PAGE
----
Ragavan Arunachalam argues that private equity investment should be an appealing option for businesses, rather than something to fear, and describes how retail banks and private equity can work in partnership to help companies through difficult times.

Watching the actor playing Stewy in HBO’s hit Succession do his vaudeville villain act, I was moved to remark to my partner that not all who work in private equity are like that.

While it is true that there are instances which might justify the rapacious reputation of private equity, I imagine there are many more instances where businesses have successfully partnered with private equity investors to achieve a mutually beneficial outcome.

The perception is that private equity is money which comes with some pretty onerous obligations attached.”
When deciding how best to fund the growth of your business it is safe to say that getting private equity onboard is not always viewed as the optimal course. The perception is that private equity is money which comes with some pretty onerous obligations attached. In particular, businesses understandably worry that their long-term goals might be put in jeopardy by the shift in focus to achieving a successful exit.

However, the reality is that not all private equity is the same, and the idea that if you let private equity in, they will steal your crown jewels, is somewhat misguided. The trick is to ensure everyone’s expectations are aligned from the outset. Do that, through asking the right questions and documenting the correct responses, and you will avoid difficult conversations.

The key, as in many cases, is understanding from the outset where you want to end up. If you sleepwalk into a partnership with private equity I have no doubt you will end up in trouble. However, if you have a clear idea of what the private equity money is going to help you achieve, and the upside for all parties, then the journey will be much smoother.

It is critical that you do understand that an alignment of interests is at the heart of all successful private equity investments – namely, the money provided enables the business to grow and therefore whilst your individual share of the pie may reduce, the pie itself is much, much bigger.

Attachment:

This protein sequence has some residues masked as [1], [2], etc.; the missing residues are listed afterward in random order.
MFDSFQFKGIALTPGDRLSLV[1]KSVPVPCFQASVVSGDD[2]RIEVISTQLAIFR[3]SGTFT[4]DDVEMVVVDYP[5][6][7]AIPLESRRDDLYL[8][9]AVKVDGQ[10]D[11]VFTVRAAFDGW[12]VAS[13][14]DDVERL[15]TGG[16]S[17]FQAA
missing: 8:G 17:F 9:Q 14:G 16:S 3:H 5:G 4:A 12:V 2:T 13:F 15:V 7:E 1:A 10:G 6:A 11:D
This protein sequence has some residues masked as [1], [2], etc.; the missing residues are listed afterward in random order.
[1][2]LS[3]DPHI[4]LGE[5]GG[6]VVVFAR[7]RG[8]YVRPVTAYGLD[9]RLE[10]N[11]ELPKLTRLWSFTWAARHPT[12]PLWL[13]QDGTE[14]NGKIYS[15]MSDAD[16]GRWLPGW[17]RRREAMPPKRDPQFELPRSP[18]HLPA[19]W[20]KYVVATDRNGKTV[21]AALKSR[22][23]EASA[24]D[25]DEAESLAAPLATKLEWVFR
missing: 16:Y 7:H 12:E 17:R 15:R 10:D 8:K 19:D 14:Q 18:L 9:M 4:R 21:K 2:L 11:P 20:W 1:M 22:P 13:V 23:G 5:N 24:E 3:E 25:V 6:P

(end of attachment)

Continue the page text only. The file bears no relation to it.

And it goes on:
Part of the alignment stems from having realistic expectations on both sides. This includes the business taking the private equity money appreciating that a good exit must be part of the plan.

This focus on having an exit is not necessarily a bad thing, as invariably the greater professionalism and scrutiny that having a sophisticated private equity investor on board brings can be harnessed to drive the growth of your business. With the injection of capital and focus that the correct Private Equity investor can bring to the table, the financial trajectory of a business can be supercharged.

The trick is to find the correct private equity investor. An investor who knows when to leave well alone and when a steadying hand on the tiller is needed. The most successful partnerships between Private Equity and business tend to be those where each side sticks to what they know best. The private equity investor does not interfere in the minutiae of the business, and the business appreciates when it needs to leverage the business acumen and resources of its financial backer.

The good thing about Private Equity investors is that they are good at taking risks. Their need for super-sized returns is built upon the fact that they know some of their investments will not quite make it. In these uncertain times, businesses would do well to ally themselves with investors who do not have the same aversion to risk that a bank might have.

The correct private equity investors will enable a business to continue to grow in circumstances where ordinarily it would struggle to obtain debt funding. Indeed, often a bank will be more inclined to extend credit (or more credit) to a business which has a sensible Private Equity investor in its corner.

The current economic climate is less than benign for most businesses. However, it is still true to say that there is a lot of private equity money out there chasing too few genuinely good businesses. If you happen to run a business which has a clearly defined pathway to growth, yet needs money to achieve that growth, then seeking private equity investment might be a sensible option, particularly if your business is struggling to raise money from traditional debt providers.

The key issue for the business will be understanding that private equity backing comes at a price. The original owner, or owners, of the business will need to be realistic about how much control they will continue to exert over the destiny of the business.

However, if both sides go into the investment process with open eyes, and alignment on the business plan, including exit, then the likelihood of the relationship working will improve dramatically. Both sides need to trust that the other will make good on the promises made when they first met. One way to ensure this is by spending a bit of time on the detail of the legal documents, as these will set the narrative of future negotiations. However, most importantly, will be picking the right Private Equity investor – not all are as sinister as Stewy.

Ragavan Arunachalam is a senior associate at Collyer Bristow.


Source: International Investment

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